Scientist fiction

I’ve always enjoyed reading fiction books. Once I find genres or authors I like, I tend to stick with them for a while until I discover something new. As a child, I read (and re-read) many popular series of the time (the “Little House” books, everything by Judy Blume, etc.). As a teen, I discovered mysteries: Sherlock Holmes, Agatha Christie, Lord Peter Wimsey…even stodgy Perry Mason and his colleagues. I also enjoyed historical fiction, as a young woman coming of age. It was fascinating to me to imagine how people–especially women–lived their very human lives in different time periods under different societal constraints.

Adirondack chair

I would read a book with this on the cover. Heck, I’d like to visit this spot to sit and read a good book! (Image credit: By No machine-readable author provided. BetacommandBot assumed (based on copyright claims). [GFDL ( or CC-BY-SA-3.0 (, via Wikimedia Commons)

Most of my reading choices have featured real people navigating their lives and solving the problems that confront them along the way. I’m not much of a fantasy, science fiction, or thriller fan. These days, I often choose stories of regular people, groups of friends, or families, who are simply doing their best when some sort of life challenge presents itself. Often, I don’t want to think too hard. If the cover has an adirondack chair (or similarly relaxing artwork) on it, it often finds its way into my hands. A “beach read” is frequently my escapism of choice for the moment. But, I love recommendations from family and friends about books that make you think, or that feature authors or themes new to me. A balance of new ideas that challenge me alongside comfortable plot devices makes for a great diversion from the routines and the stresses of life.

Fiction with a clear theme helps people find and consume books they enjoy. I’ve read many books recently that feature cooking in some way (nourishing our bodies, our families, and our lives through the medium of food). Stories of sisters, mothers and daughters, groups of girlfriends, coming of age, and the ever-present romance plot are all featured prominently in fiction aimed at women readers. This weekend, I chose a summery “beach read” called The Theory of Happily Ever After, by Kristin Billerbeck. It’s a formulaic group-of-friends/budding romance/work angst/cruise ship (!) story about the life of a female character…who just happens to be a Ph.D.-trained researcher focused on data about the study of happiness. I was intrigued: how would the author create a “regular story” about the trials and tribulations of the romantic life of a young, data-driven woman? (The story also delves into the religious principles of our protagonist and the people around her.)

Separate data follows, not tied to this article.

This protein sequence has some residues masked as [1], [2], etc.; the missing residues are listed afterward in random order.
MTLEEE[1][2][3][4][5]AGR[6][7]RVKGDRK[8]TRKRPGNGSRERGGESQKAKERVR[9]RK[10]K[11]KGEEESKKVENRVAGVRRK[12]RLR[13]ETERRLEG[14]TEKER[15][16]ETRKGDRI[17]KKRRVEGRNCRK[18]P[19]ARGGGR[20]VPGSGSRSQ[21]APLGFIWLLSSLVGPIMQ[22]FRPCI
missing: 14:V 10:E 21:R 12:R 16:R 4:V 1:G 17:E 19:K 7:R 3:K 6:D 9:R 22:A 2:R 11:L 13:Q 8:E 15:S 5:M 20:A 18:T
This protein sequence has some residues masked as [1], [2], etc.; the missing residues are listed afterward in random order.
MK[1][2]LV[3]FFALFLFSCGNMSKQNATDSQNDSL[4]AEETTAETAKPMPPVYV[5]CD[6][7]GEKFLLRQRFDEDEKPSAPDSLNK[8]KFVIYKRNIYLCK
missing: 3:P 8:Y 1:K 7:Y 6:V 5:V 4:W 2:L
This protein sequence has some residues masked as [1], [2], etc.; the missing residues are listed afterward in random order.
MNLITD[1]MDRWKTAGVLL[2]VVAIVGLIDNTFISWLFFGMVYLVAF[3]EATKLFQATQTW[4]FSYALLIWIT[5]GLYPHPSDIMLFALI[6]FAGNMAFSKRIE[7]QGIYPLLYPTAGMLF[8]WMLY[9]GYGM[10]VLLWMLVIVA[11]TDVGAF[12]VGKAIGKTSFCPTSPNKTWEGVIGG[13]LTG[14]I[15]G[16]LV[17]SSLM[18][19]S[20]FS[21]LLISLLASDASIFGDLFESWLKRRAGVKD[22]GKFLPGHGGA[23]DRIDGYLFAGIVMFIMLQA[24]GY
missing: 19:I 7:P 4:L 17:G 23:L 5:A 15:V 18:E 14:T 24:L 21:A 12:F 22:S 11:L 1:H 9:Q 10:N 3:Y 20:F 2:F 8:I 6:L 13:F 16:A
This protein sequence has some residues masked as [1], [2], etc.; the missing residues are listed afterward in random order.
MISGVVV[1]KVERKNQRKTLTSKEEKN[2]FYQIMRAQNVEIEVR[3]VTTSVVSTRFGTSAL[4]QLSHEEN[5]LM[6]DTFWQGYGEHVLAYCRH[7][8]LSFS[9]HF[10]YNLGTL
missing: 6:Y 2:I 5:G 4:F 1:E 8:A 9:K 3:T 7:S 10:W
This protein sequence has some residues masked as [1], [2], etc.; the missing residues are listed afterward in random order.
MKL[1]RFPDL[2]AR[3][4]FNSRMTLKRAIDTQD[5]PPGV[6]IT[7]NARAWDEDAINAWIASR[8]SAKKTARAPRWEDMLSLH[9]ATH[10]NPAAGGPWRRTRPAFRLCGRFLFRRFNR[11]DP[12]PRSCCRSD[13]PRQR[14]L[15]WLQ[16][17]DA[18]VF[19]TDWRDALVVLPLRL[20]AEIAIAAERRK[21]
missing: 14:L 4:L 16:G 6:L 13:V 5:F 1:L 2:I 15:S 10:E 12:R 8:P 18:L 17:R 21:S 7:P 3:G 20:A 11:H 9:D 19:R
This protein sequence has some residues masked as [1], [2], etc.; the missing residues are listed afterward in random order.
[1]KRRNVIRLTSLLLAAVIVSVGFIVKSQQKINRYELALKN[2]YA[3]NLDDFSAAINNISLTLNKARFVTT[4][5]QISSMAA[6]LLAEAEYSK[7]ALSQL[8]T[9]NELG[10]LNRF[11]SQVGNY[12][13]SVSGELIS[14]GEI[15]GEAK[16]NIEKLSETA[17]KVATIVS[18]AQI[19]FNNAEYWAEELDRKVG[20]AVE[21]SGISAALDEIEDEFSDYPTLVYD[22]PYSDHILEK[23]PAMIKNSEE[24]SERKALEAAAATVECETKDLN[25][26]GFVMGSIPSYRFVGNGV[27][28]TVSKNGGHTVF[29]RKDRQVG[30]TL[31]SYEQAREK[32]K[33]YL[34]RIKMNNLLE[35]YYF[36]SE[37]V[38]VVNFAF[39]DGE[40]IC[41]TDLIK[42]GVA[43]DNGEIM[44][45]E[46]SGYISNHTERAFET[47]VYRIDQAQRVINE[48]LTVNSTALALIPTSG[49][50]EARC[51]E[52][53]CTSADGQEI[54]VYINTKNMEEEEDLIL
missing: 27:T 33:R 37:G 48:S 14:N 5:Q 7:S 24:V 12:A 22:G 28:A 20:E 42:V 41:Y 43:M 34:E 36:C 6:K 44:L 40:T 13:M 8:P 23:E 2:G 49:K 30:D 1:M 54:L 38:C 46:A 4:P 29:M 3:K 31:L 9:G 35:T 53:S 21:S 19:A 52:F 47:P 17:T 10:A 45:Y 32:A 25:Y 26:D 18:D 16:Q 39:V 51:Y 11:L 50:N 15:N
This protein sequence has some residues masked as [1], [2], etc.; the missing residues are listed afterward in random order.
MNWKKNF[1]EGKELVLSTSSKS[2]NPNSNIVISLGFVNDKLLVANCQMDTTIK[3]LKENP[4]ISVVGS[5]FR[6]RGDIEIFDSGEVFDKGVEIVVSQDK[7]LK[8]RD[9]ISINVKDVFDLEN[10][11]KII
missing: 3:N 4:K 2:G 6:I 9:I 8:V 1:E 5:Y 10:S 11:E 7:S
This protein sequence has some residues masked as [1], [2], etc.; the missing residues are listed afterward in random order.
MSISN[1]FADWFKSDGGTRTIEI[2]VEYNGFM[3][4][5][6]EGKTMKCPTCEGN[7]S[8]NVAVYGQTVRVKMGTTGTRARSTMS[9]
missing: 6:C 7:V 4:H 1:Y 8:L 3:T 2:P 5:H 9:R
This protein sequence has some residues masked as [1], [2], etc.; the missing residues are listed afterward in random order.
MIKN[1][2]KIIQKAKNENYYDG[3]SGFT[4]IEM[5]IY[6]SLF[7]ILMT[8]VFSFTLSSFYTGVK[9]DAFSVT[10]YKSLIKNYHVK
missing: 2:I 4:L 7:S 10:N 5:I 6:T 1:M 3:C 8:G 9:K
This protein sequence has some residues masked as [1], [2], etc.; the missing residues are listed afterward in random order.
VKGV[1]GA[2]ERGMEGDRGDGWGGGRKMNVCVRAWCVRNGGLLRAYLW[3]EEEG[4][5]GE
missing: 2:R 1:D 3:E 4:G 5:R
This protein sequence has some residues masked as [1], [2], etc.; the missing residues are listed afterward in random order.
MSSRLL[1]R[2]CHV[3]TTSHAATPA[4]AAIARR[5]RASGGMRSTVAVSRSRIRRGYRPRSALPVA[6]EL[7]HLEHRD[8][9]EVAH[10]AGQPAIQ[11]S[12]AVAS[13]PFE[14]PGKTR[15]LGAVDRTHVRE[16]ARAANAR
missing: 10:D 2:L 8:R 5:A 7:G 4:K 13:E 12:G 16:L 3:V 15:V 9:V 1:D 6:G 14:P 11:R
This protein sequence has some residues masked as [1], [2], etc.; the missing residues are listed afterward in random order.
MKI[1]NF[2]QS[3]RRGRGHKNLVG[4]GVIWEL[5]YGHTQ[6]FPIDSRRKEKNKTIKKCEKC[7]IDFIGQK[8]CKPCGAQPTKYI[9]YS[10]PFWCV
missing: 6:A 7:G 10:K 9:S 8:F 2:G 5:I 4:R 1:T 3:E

It’s rare to find stories of scientists as “real people” in fiction, where the story isn’t also a science-fiction plot. Here, we have a professionally successful, but recently romantically dumped and unhappy young woman who’s supposed to be an expert in happiness and cognition (though that’s all sort of vague). The bottom line: women with Ph.D.s can be people, too. Who knew? Billerbeck’s novel is supposed to be a light work of “chick lit.” She doesn’t expand on themes of academic science, women in science, or the intersection of science and religion in her writing. But it was nice to see “Dr. Maggie Maguire” as a protagonist, enjoying a deck chair or two and cruise ship karaoke.